hahaha

Digging: Lo-Pan - Colossus

Irving
Staff Reviewer
September 8th 2012


7311 Comments

Album Rating: 2.5

Good review, although I kind of feel like it would be better to devote more than 1 paragraph out of 5 to the album you're reviewing.

Actually it was a deliberate choice to not talk about the actual songs too much. Point noted on the distribution of weightage though, thanks. Hopefully I'll be able to return to full time writing soon, and the rust will not be too evident then.

Brostep
Staff Reviewer
September 8th 2012


3471 Comments


@Irving: I guess it is your call at the end of the day; after all, it is your review (plus you have way more experience than I do). It's just my unprofessional opinion, although I guess in this case you don't really need much more than a paragraph because my sense of the album is it's not really worth writing more than that about it.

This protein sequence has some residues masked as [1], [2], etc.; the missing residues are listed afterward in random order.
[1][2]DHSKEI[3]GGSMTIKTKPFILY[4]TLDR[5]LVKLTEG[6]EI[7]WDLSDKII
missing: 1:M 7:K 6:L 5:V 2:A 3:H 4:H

NightProwler
September 8th 2012


6415 Comments


Us Danes are incredibly proud of MLTR. Sort of. I don't think they've held a concert here in many, many years, as only Asians listen to them (besides the ballads you mentioned in your review, every mother likes those).

I remember a radio-show with a quiz, a long time ago, where whoever was on the phone should answer which of the three following names was a band:

1. Michael Learns to Rock
2. Tony Tries to Tango
3. (Something)

Number 2 made me laugh hard

Digging: RVIVR - The Beauty Between

YankeeDudel
September 9th 2012


9313 Comments


I thought this was another stupid Snoxall definitive list

Digging: The The - Soul Mining

Irving
Staff Reviewer
September 9th 2012